How A Private Investigator Can Acquire Billions of Public and Private Records

A lot of people think a private investigator is a guy who sits in a car for hours on end recording hours of video and tracking people by GPS in order to catch that cheating spouse.  Well, that type of gumshoe work is still in effect today, but private investigators in the modern digital age cover so much more.  We use some form of electronics in almost every aspect of our life now and I can't begin to describe the amount of information that is widely available and accessible on the web.  Private Investigation has certainly come a long way.

Some of the tools I use to track people down, acquire arrest records, or any other public or private record for that matter is IRB Search and Delvepoint.  This is professional grade database software that is only authorized to professional organizations and law enforcement.  It allows me to pull up vast amounts of information on an individual such as

  • Everywhere they have lived
  • Phone numbers they have had
  • Social, birthday and physical profile
  • All vehicle information
  • Neighbors, Relatives, Work places
  • Criminal records anywhere in the USA
  • Civil court records
  • Assets such as property, vehicles, boats, and airplanes
  • Licenses
  • Businesses and comprehensive background investigations.

Pretty much anything you can think of, is easily accessible to the modern day private investigator.  I have decided to specialize my business by focusing on this particular line of work in order to bring a fine tuned product to my clients.   Hunting people down, research, and data acquisition is something I consider myself exceptionally good at.  We do operate within the legal means of distributing this data and clients are bound to our services agreement which is posted on product page.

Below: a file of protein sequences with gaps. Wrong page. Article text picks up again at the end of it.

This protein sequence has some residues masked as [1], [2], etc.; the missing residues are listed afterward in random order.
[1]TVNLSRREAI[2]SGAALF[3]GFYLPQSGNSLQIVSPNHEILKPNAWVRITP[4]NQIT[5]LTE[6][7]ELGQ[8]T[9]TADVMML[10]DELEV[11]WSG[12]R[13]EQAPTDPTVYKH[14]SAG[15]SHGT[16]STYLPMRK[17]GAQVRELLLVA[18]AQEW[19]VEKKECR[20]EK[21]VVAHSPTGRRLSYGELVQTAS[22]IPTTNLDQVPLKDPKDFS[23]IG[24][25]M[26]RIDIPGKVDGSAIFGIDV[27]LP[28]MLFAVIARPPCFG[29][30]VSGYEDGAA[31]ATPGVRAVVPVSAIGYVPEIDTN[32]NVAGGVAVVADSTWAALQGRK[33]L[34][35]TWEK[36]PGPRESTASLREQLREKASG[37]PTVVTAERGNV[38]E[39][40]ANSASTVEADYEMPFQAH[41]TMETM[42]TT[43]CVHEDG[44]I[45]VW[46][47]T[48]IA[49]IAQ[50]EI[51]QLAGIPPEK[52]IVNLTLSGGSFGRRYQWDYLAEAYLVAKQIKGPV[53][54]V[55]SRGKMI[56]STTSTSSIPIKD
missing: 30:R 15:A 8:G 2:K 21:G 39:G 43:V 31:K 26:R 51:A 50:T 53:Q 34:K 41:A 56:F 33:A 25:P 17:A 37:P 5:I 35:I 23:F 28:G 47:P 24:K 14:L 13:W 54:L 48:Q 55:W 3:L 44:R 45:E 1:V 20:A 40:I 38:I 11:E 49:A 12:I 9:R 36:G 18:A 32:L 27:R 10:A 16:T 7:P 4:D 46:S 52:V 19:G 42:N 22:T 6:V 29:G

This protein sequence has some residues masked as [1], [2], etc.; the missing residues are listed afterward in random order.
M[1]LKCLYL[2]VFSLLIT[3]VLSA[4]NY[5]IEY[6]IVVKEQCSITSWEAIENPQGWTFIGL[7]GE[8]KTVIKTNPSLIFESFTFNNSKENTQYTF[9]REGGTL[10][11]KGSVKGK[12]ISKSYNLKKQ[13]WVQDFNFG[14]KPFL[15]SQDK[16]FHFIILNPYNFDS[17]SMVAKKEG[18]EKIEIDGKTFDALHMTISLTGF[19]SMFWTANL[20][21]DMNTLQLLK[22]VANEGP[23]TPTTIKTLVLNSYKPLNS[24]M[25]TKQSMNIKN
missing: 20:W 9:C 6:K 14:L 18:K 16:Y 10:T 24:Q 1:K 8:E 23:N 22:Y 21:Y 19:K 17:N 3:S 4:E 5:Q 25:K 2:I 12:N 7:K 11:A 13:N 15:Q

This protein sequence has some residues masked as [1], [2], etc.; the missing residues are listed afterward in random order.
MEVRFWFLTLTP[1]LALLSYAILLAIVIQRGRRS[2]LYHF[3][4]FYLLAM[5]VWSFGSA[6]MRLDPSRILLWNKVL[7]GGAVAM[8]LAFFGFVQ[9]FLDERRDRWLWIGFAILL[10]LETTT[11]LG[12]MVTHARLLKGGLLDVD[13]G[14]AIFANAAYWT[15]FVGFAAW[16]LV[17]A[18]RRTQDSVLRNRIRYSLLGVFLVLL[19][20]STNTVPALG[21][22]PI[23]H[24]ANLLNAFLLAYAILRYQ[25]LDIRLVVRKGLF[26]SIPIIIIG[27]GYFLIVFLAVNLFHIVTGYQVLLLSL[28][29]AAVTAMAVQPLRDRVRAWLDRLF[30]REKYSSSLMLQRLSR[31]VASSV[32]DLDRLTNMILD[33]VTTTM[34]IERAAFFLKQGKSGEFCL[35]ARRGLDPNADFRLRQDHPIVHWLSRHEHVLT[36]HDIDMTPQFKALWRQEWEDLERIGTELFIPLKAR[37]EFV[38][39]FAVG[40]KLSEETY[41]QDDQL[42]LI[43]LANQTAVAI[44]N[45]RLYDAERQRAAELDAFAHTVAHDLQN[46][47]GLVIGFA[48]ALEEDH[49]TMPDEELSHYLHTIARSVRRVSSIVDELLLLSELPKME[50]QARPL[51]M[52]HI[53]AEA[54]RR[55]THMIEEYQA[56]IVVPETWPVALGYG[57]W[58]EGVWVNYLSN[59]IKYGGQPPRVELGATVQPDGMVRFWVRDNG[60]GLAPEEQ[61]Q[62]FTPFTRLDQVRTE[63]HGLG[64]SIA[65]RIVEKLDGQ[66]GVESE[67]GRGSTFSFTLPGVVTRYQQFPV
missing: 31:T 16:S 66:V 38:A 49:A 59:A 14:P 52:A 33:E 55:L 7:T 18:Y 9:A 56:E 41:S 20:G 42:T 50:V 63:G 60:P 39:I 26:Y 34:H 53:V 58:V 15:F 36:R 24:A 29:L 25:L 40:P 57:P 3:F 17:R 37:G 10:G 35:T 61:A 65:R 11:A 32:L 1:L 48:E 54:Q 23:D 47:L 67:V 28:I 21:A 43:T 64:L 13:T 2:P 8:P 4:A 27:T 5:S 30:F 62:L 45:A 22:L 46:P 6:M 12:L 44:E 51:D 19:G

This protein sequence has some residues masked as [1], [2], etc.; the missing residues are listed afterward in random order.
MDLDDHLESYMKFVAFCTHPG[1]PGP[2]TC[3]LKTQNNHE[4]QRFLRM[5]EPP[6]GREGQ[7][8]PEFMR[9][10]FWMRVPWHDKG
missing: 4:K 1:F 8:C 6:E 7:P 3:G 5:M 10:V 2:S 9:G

All of my data is exported to either a PDF format or excel spreadsheet which I can quickly deliver through my client.  Through this website, clients are able to submit cases to me at any time 24/7 and allows me to deliver results to them by e-mail quickly.  I often work at all times of the day, so this allows clients to reach me at anytime and is more convenient to deliver results to them.  Rather than being tied down to "business hours" I prefer to work outside the box. 

Here is a link to IRB Search's page which outlines their search capabilities.  34 Billion Records from 10,000 Sources.

Delvepoint (Service Page Here)  is very similar to IRB in it's setup but offers over 45 billion public and private records from many sources as well.  I use both of these (with other professional programs) to acquire data for my clients.

Another recent favorite database of mine is using IDIdata.  These guys take data aggregation to a whole new level.  I have been extremely impressed with the capabilities my business has gotten due to this database.  They are extremely affordable and provide real up to date results.  People can be tracked down by email and IP address that allows investigators to hone in on habits that a particular subject may have.  Imagine having to do surveillance on a subject and getting to know their daily habits.  Such as going to a particular bar every Thursday with their friends.  Now instead of only relying on GPS trackers you can be even more stealth by just being there ahead of time.  I use these guys mainly for skip trace but they have a lot of features coming pretty rapidly. 

It's possible for many people to do some sleuthing around on their own, but nothing compares to the quality of data a private investigator can get.  Make sure you shop around first! Get the best bang for your buck when it comes to hiring a good investigator.  In every case that I work, I utilize all of my databases to cross reference details and give my client multiple reports instead of one.  This gives both of us a TON of data on the subject we are going after and really gives us the edge we need.

I know there are other databases out there such as CLEAR, however they do seem to require a monthly fee of over $1,000 just to access their database.  While this may prove to be a route for some of the giant corporations out there, it does raise some eyebrows for me with a cost like that.  I'm still inquiring about a demo program from them to really see if it's worth that kind of monthly bill for the information I would get.  Between multiple other databases, it's hard to justify another with that kind of expense.  Especially since I always find what I need through other affordable and reputable options.